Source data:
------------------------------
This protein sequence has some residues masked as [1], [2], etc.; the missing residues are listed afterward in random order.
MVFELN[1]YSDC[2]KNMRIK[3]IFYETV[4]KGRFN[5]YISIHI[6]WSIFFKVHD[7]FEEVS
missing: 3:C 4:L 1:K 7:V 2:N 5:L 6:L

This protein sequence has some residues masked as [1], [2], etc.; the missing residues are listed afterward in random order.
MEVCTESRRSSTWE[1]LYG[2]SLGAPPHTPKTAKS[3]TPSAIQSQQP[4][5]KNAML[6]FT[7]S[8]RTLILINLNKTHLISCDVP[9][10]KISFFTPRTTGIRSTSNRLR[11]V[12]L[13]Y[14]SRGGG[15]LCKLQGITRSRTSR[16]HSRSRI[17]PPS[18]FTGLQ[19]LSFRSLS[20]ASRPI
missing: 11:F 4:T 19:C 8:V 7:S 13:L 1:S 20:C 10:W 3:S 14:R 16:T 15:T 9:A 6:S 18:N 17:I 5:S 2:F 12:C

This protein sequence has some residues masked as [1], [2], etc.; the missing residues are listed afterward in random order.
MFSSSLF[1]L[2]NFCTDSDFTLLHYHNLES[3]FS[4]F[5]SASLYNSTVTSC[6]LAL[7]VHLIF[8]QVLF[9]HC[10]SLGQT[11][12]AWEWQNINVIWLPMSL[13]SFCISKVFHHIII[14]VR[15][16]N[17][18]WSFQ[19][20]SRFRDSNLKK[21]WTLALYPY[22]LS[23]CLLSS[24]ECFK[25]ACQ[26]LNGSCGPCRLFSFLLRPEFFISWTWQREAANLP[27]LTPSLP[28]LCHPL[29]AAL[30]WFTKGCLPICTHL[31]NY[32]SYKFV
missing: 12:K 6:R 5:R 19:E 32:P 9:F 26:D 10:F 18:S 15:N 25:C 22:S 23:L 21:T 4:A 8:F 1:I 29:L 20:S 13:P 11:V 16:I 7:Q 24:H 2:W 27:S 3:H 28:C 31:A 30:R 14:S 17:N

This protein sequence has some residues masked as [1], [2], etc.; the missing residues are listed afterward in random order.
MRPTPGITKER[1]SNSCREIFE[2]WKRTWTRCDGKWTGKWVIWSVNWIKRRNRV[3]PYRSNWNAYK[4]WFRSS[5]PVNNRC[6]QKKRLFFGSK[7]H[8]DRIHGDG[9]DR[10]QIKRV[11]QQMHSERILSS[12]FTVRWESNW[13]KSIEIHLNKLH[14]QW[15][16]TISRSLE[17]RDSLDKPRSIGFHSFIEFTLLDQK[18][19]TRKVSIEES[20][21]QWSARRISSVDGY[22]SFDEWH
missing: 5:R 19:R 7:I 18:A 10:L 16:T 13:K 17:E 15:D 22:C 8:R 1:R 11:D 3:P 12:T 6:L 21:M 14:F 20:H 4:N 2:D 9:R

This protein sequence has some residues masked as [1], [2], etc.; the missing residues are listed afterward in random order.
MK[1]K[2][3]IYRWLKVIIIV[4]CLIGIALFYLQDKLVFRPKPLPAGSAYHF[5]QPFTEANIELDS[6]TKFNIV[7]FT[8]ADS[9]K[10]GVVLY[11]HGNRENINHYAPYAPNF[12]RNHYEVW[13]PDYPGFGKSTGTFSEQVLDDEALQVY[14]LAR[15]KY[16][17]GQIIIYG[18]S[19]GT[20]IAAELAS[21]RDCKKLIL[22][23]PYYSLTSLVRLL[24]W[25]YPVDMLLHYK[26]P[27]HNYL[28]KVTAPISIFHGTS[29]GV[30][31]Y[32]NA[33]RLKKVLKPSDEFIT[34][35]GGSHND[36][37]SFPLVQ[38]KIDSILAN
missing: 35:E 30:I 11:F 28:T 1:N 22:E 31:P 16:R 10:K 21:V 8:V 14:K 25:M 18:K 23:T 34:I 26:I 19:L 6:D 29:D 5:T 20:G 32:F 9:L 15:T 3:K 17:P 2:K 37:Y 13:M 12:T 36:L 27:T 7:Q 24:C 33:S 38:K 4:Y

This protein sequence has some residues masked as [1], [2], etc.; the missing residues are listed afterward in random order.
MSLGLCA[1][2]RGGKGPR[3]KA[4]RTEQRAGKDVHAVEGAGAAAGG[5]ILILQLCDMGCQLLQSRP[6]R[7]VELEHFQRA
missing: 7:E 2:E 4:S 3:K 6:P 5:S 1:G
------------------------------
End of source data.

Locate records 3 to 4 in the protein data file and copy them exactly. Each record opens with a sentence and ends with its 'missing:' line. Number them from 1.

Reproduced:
This protein sequence has some residues masked as [1], [2], etc.; the missing residues are listed afterward in random order.
MFSSSLF[1]L[2]NFCTDSDFTLLHYHNLES[3]FS[4]F[5]SASLYNSTVTSC[6]LAL[7]VHLIF[8]QVLF[9]HC[10]SLGQT[11][12]AWEWQNINVIWLPMSL[13]SFCISKVFHHIII[14]VR[15][16]N[17][18]WSFQ[19][20]SRFRDSNLKK[21]WTLALYPY[22]LS[23]CLLSS[24]ECFK[25]ACQ[26]LNGSCGPCRLFSFLLRPEFFISWTWQREAANLP[27]LTPSLP[28]LCHPL[29]AAL[30]WFTKGCLPICTHL[31]NY[32]SYKFV
missing: 12:K 6:R 5:R 19:E 32:P 9:F 26:D 10:F 18:S 15:N 25:C 22:S 23:L 21:T 4:A 8:F 1:I 29:L 20:S 13:P 11:V 16:I 7:Q 24:H 2:W 27:S 3:H 28:C 31:A 30:R 14:S 17:N

This protein sequence has some residues masked as [1], [2], etc.; the missing residues are listed afterward in random order.
MRPTPGITKER[1]SNSCREIFE[2]WKRTWTRCDGKWTGKWVIWSVNWIKRRNRV[3]PYRSNWNAYK[4]WFRSS[5]PVNNRC[6]QKKRLFFGSK[7]H[8]DRIHGDG[9]DR[10]QIKRV[11]QQMHSERILSS[12]FTVRWESNW[13]KSIEIHLNKLH[14]QW[15][16]TISRSLE[17]RDSLDKPRSIGFHSFIEFTLLDQK[18][19]TRKVSIEES[20][21]QWSARRISSVDGY[22]SFDEWH
missing: 5:R 19:R 7:I 18:A 10:L 16:T 13:K 17:E 15:D 22:C 8:R 1:R 11:D 3:P 12:T 6:L 21:M 14:F 20:H 4:N 2:D 9:R